Basics of Game Design

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Overview

Basics of Game Design is for anyone wanting to become a professional game designer. Focusing on creating the game mechanics for data-driven games, it covers role-playing, real-time strategy, first-person shooter, simulation, and other games. Written by a 25-year veteran of the game industry, the guide offers detailed explanations of how to design the data sets used to resolve game play for moving, combat, solving puzzles, interacting with NPCs, managing inventory, and much more. Advice on developing stories for games, building maps and levels, and designing the graphical user interface is also included.

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Editorial Reviews

From the Publisher
A ‘must’ for any serious game programmer or designer!
Midwest Book Review, December 2011

this work is unique in its focus. … this book dives into the tables, charts, and numbers behind game mechanics that power game play. Each chapter ends with exercises that reinforce the material being covered and invites the reader to look outside video games for insight and inspiration. For students and professionals alike, this book can be a helpful reference and design toolbox. … Highly recommended.
—A. Chen, CHOICE, October 2011

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Product Details

  • ISBN-13: 9781568814339
  • Publisher: Taylor & Francis
  • Publication date: 4/13/2011
  • Pages: 400
  • Product dimensions: 6.00 (w) x 8.90 (h) x 1.00 (d)

Table of Contents

Preface

Acknowledgments

Introduction

Making Games

Game Play and Game Data

Designers and the Development Process

The Designer’s Role in Game Development

Conclusion

Exercises

Game Play and Game Mechanics

Game Play and the "Fun Factor"

Assigning Percentages to Game Play

Play Elements for Game Genres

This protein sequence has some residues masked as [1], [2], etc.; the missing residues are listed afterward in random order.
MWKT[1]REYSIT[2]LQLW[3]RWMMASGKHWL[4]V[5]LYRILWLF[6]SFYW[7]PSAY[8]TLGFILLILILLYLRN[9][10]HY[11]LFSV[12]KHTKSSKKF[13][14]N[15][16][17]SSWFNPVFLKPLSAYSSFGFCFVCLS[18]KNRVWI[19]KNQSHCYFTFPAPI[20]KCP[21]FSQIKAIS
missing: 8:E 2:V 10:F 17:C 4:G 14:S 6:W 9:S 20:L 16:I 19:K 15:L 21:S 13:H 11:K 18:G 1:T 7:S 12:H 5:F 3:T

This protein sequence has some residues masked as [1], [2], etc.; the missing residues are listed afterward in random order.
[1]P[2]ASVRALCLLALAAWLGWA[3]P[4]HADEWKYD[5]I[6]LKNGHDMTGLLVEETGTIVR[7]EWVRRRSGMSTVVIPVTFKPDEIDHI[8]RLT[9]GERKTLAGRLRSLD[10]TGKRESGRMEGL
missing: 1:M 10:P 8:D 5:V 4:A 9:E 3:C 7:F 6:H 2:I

What Is Not Game Play

Mechanics of Game Play

Modeling Reality

The Fudge Factor

Conclusion

Exercises

Math and Logic in Games

Probability and Statistics

Randomization in Games

Percentages

Percentages in Video Games

Keeping the Math Simple

Defining Play through Algorithms

Logic and Scripting Languages

Conclusion

Exercises

Inside Game Mechanics

On Movement

Scale

Graphical Interface Requirements

Military Scales

Regulating Movement in Wargames

Game Statistics for Movement

Terrain Features

Strategic Movement Map (World Map)

Movement Rates

Movement Algorithm

Random Encounters

Items on the Map

Conclusion

Exercises

On Combat

Rock-Paper-Scissors

Turn-Based vs. Real-Time Combat

Combat Attributes (Statistics)

Combat in Role-Playing Games

RPG Combat Algorithms

Combat Table

Critical Hit Table

Magic/Technology Combat

Fleeing Combat

Combat in Wargames

Attributes in Wargames

Combat in Turn-Based Wargames

Sequence of Play in Wargames

Combat in Real-Time Strategy Games

AI Design for Wargames

Conclusion

Exercises

On Characters and Monsters

Creating Player Characters

Experience Points and Leveling Up

Creating Monsters, Villains, and Allies

Treasure Tables

Sports Game Characters

Conclusion

Exercises

On Items

Item Categories

Game Functions of Items

Item Chart

Designing Weapons

Item Types: Hand Weapons

Item Types: Ranged Weapons

Item Types: Exotic Weapons

Item Types: Armor

Item Types: Potions and Scrolls

Item Types: Auxiliary Equipment

Inventory

Store Inventories

Resources

Money

Conclusion

Exercises

On Magicks and Technologies

Magic in Games

Technology in Games

Technology Trees

Conclusion

Exercises

On Puzzles in Games

Elements of Puzzles

Categories of Puzzles

Randomization in Puzzle Games

Designing Puzzles that Appear in Games

Quests as Puzzles

Adventure Games

Conclusion

Exercises

Implementing the Design

Storytelling in Games

Stories in Games

Problems with Game Stories

Structuring Stories in Games

Linking Plot to Game Play

Creating a Game Story

Dialogue in Games

Conclusion

Exercises

Designing Playfields

2D Maps

3D Levels

Designing Playfields

Scripting Languages and Playfield Design

Point-of-View in Playfield Design

Problems in Playfield Design

Planning Before Building

Conclusion

Exercises

Interface Design

Graphical User Interface

Designing the GUI

Game Controls

Feedback

Conclusion

Exercises

A Conversation with Chris Taylor

Introduction

Chris’s Background in Games

Preproduction Phase

Production Phase

Final Thoughts

Credits

Index

About the Author

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